jason-collins

Jason Collins is the first openly gay athlete playing in a major American team sport. The 34-year-old Washington Wizards center revealed that he is gay in a first person essay in Sports Illustrated.

Collins, who has been playing in the NBA since 2001, said he’s happy to be the first and thinks it’s overdue: “If I had my way, someone else would have already done this. Nobody has, which is why I’m raising my hand,” he wrote.

He also admitted he was closeted for a long time and even dated women: “When I was younger I dated women. I even got engaged. I thought I had to live a certain way. I thought I needed to marry a woman and raise kids with her. I kept telling myself the sky was red, but I always knew it was blue.”

The NBA veteran, who has played for the New Jersey Nets, Memphis Grizzlies, Minnesota Timberwolves, Atlanta Hawks, Boston Celtics and Washington Wizards, said the Boston Marathon bombing influenced him to live in truth: “The recent Boston Marathon bombing reinforced the notion that I shouldn’t wait for the circumstances of my coming out to be perfect. Things can change in an instant, so why not live truthfully?”

Collins, who has a twin brother, Jarron, acknowledged that the social climate toward LGBT people is better than it has been in the past: “I’m glad I’m coming out in 2013 rather than 2003. The climate has shifted; public opinion has shifted. And yet we still have so much farther to go. Everyone is terrified of the unknown, but most of us don’t want to return to a time when minorities were openly discriminated against. I’m impressed with the straight pro athletes who have spoken up so far — Chris Kluwe, Brendon Ayanbadejo. The more people who speak out, the better, gay or straight. It starts with President Obama’s mentioning the 1969 Stonewall riots, which launched the gay rights movement, during his second inaugural address. And it extends to the grade-school teacher who encourages her students to accept the things that make us different.”

The center, who averaged 3.6 points and 3.8 rebounds per game during his 12-season NBA career, says he is looking forward to hitting the court as an openly gay man: “I’m glad I can stop hiding and refocus on my 13th NBA season.”

Read more from his article here.

  • http://gravatar.com/elgreene ed

    @YP
    The “down-low” exists because of HOMOPHOBIA. When straight people stop being homophobic, the down-low will go away. If homophobia did not exist, the down-low would not exist.

    Before the black Civil Rights Movement of the 1950s and 60s, “black” people who could “pass” for white did it so they wouldn’t have to deal with Jim Crow segregation and other kinds of racial hatred. And who could blame them?

    Gays and lesbians today can be fired just for being gay in most states because there are no laws in those states outlawing discrimination based on sexual orientation. That’s one kind of discrimination. There are others. For example, “street harassment” (homophobic name calling in public spaces) based on sexual orientation is very real for those gay men who are “clockable” (CANNOT “pass” for straight). At least gay men, like Jason, have a choice about whether to “come out” or not (they can pass for straight). Some gay men are clockable no matter what they do.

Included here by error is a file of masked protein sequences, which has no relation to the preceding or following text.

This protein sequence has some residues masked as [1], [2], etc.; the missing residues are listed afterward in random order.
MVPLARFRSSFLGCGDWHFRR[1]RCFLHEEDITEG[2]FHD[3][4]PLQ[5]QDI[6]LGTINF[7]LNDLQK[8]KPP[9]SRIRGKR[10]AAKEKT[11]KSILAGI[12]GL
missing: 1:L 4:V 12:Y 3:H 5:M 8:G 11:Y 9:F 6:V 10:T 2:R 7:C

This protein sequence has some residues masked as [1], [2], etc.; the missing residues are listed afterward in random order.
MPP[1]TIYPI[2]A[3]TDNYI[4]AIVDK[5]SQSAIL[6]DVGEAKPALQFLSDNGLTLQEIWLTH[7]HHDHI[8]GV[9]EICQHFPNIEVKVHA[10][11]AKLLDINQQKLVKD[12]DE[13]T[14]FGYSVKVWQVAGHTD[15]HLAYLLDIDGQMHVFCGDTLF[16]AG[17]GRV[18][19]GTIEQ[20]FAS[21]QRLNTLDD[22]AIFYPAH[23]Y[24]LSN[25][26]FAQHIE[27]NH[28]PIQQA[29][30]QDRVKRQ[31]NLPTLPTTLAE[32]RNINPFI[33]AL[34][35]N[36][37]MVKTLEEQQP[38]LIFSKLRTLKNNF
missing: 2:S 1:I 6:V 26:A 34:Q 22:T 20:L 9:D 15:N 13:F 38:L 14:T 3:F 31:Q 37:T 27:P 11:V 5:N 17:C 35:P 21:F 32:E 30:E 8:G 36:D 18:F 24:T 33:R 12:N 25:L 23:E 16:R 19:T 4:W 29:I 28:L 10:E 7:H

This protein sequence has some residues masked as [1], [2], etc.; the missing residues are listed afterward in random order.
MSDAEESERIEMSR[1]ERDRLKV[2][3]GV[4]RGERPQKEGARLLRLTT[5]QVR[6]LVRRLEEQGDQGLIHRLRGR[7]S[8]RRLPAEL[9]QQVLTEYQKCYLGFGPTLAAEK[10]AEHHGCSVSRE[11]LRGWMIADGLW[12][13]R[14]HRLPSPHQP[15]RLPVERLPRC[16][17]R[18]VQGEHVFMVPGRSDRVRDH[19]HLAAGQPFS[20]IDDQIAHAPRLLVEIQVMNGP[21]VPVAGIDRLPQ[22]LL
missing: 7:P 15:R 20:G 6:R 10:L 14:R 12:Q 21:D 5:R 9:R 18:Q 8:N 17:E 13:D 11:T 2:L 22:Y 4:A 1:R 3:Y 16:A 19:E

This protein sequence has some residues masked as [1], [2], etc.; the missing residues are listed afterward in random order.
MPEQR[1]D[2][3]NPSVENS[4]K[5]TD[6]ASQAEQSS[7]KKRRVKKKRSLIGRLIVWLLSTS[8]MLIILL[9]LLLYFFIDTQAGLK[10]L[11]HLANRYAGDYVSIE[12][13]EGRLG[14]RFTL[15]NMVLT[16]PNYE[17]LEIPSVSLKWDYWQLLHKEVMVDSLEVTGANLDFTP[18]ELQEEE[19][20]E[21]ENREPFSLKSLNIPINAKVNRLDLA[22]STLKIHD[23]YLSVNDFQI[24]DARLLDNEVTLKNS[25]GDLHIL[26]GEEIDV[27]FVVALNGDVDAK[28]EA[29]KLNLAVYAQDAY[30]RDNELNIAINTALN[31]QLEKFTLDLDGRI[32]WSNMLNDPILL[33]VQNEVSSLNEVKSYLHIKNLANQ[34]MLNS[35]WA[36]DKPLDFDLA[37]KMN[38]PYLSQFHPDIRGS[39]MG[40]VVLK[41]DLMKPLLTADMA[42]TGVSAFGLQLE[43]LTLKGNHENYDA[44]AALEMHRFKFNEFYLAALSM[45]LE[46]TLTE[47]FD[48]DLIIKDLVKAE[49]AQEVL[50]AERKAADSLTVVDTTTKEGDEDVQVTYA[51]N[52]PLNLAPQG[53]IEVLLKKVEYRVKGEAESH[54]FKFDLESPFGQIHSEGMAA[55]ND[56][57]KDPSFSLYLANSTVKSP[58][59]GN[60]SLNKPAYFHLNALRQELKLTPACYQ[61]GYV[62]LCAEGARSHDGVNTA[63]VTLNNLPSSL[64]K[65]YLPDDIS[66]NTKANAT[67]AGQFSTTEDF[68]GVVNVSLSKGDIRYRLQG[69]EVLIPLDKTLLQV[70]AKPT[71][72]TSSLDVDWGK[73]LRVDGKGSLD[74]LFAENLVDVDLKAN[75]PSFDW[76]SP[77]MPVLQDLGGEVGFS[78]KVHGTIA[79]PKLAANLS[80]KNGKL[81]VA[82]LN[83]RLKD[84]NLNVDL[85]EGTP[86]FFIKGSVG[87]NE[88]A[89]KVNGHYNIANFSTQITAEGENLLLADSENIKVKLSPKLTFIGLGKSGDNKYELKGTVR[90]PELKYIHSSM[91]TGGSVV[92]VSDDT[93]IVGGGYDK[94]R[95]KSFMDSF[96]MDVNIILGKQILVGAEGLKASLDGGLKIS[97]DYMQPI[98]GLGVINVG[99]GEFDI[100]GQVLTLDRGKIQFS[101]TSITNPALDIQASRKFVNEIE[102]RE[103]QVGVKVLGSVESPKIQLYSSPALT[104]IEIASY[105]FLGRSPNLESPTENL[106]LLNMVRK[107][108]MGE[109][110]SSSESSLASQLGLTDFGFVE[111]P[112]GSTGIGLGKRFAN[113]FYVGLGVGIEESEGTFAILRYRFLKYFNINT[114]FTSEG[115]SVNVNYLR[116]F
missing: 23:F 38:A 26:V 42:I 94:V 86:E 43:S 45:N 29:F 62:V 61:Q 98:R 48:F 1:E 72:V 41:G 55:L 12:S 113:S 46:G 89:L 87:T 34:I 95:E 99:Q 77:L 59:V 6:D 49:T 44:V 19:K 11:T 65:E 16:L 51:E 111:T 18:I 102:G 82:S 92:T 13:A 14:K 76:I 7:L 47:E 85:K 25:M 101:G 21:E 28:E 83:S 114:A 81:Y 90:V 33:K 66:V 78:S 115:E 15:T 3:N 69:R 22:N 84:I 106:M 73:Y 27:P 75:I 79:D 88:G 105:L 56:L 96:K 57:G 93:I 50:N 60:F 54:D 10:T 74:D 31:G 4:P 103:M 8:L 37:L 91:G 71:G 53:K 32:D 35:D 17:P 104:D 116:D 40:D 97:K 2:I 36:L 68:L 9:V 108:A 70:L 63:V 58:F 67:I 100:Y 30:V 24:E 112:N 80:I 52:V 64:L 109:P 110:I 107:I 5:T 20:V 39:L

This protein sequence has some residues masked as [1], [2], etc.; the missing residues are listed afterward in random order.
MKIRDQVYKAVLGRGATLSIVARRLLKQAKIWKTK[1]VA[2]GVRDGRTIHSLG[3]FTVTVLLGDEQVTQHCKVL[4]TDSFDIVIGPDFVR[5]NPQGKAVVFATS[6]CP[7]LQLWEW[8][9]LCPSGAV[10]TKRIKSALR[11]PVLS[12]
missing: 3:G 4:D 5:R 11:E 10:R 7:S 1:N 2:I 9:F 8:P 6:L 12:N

The LGBT movement has made great strides in recent years but there is still a very long way to go. This means that the “down-low” is going to be around for a long time: most gay/bisexual men who can “pass” for straight will probably continue to do so.

    The “down-low” is NOT going anywhere until homophobia goes away. Those straight people who want the “down-low” to go away should work hard to make homophobia go away.

  • talaktochoba

    first everyone who disapproves or even despises as i do homosexuality is not a “phobe”;

    second, homosexuality CANNOT be com/pared to the Civil Rights era of 50 years ago–racial characteristics are INHERITED and cannot be changed by will, homosexuality is a CHOICE, much like a menu selection, which can be changed at will;

    homosexuality is not a disease or virus or inheritance–it is best classified as abberant behaviour, and like all behaviour, it is ultimately the choice of the individual;

    all well and good, but DON’T try cram down my throat the cohabitation of two males or females as a “marriage” equal to that of me and my wife, and so demand rights equal to those we enjoy–and then expect me to use my tax dollars to support it;

    finally, ANYONE who willfully deceives another for almost ten years in the most emotional possible of relationships short of childbirth is reprehensible and deserves no forum to offer up excuses for an act so legally and morally indefensible;

    if ever there were a circumstance for a suit for breach of promise, this has to be it;

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